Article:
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City Board, February 6: new zoning class request, sign ordinance discussed

City Board February 6 2018 Looking west/northwest from I-22: Land involved in City Board February 6 discussion about a new zoning classification.

City Board of Aldermen February 6:  A real estate agent asked the New Albany city board to consider changing 40 acres, now zoned residential, to a new commercial zoning class.

Tom Smith sign on the property

Tom Wiseman, representing Tom Smith Land and Homes of Ridgeland, MS, asked the aldermen at their Feb. 6th meeting to create a new zoning classification to be called a “planned commercial district.” Wiseman wants the proposed new commercial zoning to be applied to a 39.51-acre tract of land that lies generally east of the intersection of Interstate-22 and Highway 15. It is bounded on the north by Poplar Avenue, on the east by Murrah Road, on the south by I-22, and on the west by the BancorpSouth bank property,

According to public sources the land belongs to Ray Tune of New Albany. The land is listed by the Tom Smith agency with a an asking price a little under two million dollars ($1,975,500).

Wiseman told the Board of Aldermen that the Tom Smith agency has had the listing on the property for several years but that they had been unable to sell it. Wiseman said the land was being used now “for cutting hay,” and that it would produce more tax revenue if developed as commercial real estate. The land is now listed on public records with a total market value of $8,840.

When asked, Wiseman said a “planned commercial district” would consist of ‘non-objectionable’ businesses. He said it would not include “businesses open all night” or “convenience stores” and might include retail shops, professional offices and service businesses. He said some planned commercial districts had been established in DeSoto County.

About 20 single family homes abut Poplar Drive as it runs from Highway 15 east to Murrah Road.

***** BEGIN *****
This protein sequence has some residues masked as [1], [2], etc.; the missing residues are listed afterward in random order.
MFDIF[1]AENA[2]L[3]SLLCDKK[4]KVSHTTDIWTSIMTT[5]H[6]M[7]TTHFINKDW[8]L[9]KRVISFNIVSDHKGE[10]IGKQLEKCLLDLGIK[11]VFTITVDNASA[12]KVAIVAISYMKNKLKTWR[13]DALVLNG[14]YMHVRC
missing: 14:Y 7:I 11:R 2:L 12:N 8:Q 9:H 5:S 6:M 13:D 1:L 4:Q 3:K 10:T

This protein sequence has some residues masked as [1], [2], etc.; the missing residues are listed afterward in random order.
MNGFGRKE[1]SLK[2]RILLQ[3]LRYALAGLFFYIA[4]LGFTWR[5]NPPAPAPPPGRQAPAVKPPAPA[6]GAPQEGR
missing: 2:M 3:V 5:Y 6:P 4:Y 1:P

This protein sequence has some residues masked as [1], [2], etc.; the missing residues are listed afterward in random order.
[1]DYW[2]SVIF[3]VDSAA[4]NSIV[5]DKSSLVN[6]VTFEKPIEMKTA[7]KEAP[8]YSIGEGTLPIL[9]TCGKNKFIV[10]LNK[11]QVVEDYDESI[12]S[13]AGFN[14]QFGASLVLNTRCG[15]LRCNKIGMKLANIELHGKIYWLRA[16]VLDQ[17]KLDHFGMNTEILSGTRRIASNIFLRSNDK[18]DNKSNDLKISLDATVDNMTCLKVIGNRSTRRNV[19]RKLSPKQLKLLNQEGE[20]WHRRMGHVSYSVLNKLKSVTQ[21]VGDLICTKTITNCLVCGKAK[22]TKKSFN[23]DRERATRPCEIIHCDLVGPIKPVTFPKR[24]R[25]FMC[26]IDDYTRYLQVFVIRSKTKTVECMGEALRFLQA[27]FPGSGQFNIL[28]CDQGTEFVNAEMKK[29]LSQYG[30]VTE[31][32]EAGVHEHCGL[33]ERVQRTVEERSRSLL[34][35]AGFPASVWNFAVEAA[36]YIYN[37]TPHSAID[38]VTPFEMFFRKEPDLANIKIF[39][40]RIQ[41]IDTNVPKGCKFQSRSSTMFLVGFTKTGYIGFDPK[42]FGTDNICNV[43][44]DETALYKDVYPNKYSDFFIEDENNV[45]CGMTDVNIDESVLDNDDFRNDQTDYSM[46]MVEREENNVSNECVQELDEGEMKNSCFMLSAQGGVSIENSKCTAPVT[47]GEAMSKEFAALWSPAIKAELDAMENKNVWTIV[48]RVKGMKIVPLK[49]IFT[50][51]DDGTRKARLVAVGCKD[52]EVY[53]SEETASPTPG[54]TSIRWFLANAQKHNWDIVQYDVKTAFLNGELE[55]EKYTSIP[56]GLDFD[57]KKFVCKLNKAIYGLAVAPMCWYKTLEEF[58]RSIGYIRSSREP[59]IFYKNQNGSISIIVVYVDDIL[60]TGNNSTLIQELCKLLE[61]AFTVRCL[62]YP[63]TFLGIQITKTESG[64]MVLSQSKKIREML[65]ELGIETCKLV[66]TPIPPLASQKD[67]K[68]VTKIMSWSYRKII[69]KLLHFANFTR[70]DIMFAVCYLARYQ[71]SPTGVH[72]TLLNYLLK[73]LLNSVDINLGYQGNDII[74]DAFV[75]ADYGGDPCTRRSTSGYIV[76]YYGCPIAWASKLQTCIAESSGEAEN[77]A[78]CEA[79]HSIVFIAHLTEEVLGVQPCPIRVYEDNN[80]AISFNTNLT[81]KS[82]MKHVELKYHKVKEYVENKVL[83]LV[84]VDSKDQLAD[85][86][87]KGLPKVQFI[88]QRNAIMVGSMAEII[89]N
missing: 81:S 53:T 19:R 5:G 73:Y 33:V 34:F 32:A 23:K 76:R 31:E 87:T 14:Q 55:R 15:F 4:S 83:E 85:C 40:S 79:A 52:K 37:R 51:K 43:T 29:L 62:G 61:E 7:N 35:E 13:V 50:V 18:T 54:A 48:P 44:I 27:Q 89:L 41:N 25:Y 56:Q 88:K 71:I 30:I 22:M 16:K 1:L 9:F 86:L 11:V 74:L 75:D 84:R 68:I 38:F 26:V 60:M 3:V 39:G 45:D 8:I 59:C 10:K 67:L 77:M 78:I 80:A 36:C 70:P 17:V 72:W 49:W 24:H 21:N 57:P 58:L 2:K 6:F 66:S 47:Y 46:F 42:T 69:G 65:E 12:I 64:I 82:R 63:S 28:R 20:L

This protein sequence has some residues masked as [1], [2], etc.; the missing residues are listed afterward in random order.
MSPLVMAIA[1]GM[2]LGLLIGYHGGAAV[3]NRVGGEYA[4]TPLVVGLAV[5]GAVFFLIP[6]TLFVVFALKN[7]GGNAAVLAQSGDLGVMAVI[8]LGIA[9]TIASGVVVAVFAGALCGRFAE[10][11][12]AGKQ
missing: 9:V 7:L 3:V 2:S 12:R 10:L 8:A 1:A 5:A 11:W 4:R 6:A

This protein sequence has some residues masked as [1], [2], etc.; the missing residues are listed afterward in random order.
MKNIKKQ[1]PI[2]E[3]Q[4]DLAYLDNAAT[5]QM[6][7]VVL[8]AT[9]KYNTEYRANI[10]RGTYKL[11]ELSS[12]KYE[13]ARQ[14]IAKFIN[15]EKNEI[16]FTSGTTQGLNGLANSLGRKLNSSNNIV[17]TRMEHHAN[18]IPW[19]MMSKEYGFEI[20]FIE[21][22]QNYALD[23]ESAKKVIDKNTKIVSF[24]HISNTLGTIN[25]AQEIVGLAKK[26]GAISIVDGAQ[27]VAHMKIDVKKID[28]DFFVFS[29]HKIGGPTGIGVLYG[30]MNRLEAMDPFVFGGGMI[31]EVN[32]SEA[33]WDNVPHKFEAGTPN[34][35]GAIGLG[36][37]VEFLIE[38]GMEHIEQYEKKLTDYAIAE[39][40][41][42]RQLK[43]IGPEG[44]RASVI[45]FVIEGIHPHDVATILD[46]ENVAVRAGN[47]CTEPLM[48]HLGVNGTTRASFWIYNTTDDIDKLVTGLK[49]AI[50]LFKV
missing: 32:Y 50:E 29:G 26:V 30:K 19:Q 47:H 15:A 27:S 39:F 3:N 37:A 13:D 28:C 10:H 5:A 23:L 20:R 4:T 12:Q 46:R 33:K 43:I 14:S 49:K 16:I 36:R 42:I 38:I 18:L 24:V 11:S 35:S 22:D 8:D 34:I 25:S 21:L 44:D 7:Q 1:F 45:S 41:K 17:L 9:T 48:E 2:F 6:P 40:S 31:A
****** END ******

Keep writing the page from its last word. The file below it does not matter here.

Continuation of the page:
City Board February 6 land in question

View looking south from Poplar Avenue toward I-22.

Ward Four Alderman Will Tucker commented that Poplar Avenue, which provides the only public street access to the Tune property, is not designed to carry heavy commercial traffic. The paved roadway is about 20 feet wide as it passes the BancorpSouth property but narrows to 16-17 feet near Murrah Road. Poplar Avenue intersects Highway 15 about 180 feet north of the westbound I-22 exit ramp to Highway 15.

No motions were put forth in response to Wiseman’s request, but Code Enforcement Officer Eric Thomas was asked to study the idea of planned commercial districts and report back to the board.

In another zoning matter, Thomas told the aldermen that the city zoning board had denied the zoning change requested by Cook’s Family Daycare at 611 Moss Hill Drive. Cook’s had asked that it’s zoning be changed from residential (R-2) to commercial (C-1). A number of residents of the Moss Hill neighborhood had objected to the zoning change.

First Ward Alderwoman Amy Livingston said she had hoped the city’s new “sign ordinance” would be ready for presentation at the Tuesday evening meeting, but had been told by the city attorney that the draft ordinance would require further corrections and changes before it could be presented. City Attorney Regan Russell told the aldermen that a public hearing would also have to be advertised and conducted.  He said the new sign ordinance would have to be approved by the zoning board before it could be formally proposed to the Board of Aldermen.

Although issues related to zoning took up much of the board’s meeting time, other business included:

  • New Albany Lights, Gas, and Water General Manager told the board that three gas line regulators had failed during the recent extended cold weather and would have to be replaced at a total cost of $142,000.
  • Police Chief Chris Robertson received approval to purchase a new Chevrolet Tahoe for $34,936.19, the State of Mississippi’s contract price. Robertson said the Tahoe would replace one that had accumulated 175,000 miles.

Other business included paying the bills and approving the minutes of past board meetings.

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